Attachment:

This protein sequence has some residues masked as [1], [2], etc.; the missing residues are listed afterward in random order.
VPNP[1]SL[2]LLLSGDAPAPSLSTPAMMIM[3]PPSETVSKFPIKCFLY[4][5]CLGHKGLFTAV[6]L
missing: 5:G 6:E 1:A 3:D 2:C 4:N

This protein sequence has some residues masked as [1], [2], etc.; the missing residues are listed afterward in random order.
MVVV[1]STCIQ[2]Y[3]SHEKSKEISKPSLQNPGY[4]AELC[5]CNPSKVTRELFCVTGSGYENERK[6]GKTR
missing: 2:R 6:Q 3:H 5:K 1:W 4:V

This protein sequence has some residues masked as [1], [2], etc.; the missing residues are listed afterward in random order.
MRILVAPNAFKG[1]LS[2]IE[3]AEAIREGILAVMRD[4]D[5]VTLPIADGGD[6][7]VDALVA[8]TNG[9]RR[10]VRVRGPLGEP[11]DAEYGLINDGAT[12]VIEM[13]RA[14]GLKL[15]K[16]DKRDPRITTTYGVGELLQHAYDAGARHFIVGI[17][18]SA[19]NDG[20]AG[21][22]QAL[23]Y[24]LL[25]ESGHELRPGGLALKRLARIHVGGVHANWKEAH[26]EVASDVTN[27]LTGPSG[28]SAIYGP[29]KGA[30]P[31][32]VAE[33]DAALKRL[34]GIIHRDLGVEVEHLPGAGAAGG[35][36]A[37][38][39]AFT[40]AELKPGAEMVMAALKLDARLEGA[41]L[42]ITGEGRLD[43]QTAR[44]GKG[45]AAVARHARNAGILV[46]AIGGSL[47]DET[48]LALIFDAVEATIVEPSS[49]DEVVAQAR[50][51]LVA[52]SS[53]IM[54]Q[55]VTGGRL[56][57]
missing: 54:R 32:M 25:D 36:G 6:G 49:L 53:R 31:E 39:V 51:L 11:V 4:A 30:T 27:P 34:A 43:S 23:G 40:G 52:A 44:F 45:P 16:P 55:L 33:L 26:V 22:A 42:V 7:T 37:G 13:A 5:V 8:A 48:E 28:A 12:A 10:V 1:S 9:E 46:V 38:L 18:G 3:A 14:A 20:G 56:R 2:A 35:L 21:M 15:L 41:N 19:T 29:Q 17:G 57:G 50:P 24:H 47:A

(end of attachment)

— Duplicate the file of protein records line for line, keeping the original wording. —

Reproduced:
This protein sequence has some residues masked as [1], [2], etc.; the missing residues are listed afterward in random order.
VPNP[1]SL[2]LLLSGDAPAPSLSTPAMMIM[3]PPSETVSKFPIKCFLY[4][5]CLGHKGLFTAV[6]L
missing: 5:G 6:E 1:A 3:D 2:C 4:N

This protein sequence has some residues masked as [1], [2], etc.; the missing residues are listed afterward in random order.
MVVV[1]STCIQ[2]Y[3]SHEKSKEISKPSLQNPGY[4]AELC[5]CNPSKVTRELFCVTGSGYENERK[6]GKTR
missing: 2:R 6:Q 3:H 5:K 1:W 4:V

This protein sequence has some residues masked as [1], [2], etc.; the missing residues are listed afterward in random order.
MRILVAPNAFKG[1]LS[2]IE[3]AEAIREGILAVMRD[4]D[5]VTLPIADGGD[6][7]VDALVA[8]TNG[9]RR[10]VRVRGPLGEP[11]DAEYGLINDGAT[12]VIEM[13]RA[14]GLKL[15]K[16]DKRDPRITTTYGVGELLQHAYDAGARHFIVGI[17][18]SA[19]NDG[20]AG[21][22]QAL[23]Y[24]LL[25]ESGHELRPGGLALKRLARIHVGGVHANWKEAH[26]EVASDVTN[27]LTGPSG[28]SAIYGP[29]KGA[30]P[31][32]VAE[33]DAALKRL[34]GIIHRDLGVEVEHLPGAGAAGG[35][36]A[37][38][39]AFT[40]AELKPGAEMVMAALKLDARLEGA[41]L[42]ITGEGRLD[43]QTAR[44]GKG[45]AAVARHARNAGILV[46]AIGGSL[47]DET[48]LALIFDAVEATIVEPSS[49]DEVVAQAR[50][51]LVA[52]SS[53]IM[54]Q[55]VTGGRL[56][57]
missing: 54:R 32:M 25:D 36:G 6:G 49:L 53:R 31:E 39:V 51:L 11:V 4:A 30:T 27:P 34:A 43:S 23:G 40:G 52:A 44:F 45:P 16:P 55:L 33:L 26:V 22:A 42:V 7:T 37:G 13:A 5:V 8:A 48:E 28:A 12:A 10:V 1:S 9:E 46:V 38:L 18:G 3:A 14:A 20:G 56:R 2:A 35:L 21:M 15:L 41:N 19:T 29:Q 17:G 57:G 50:P 24:H 47:A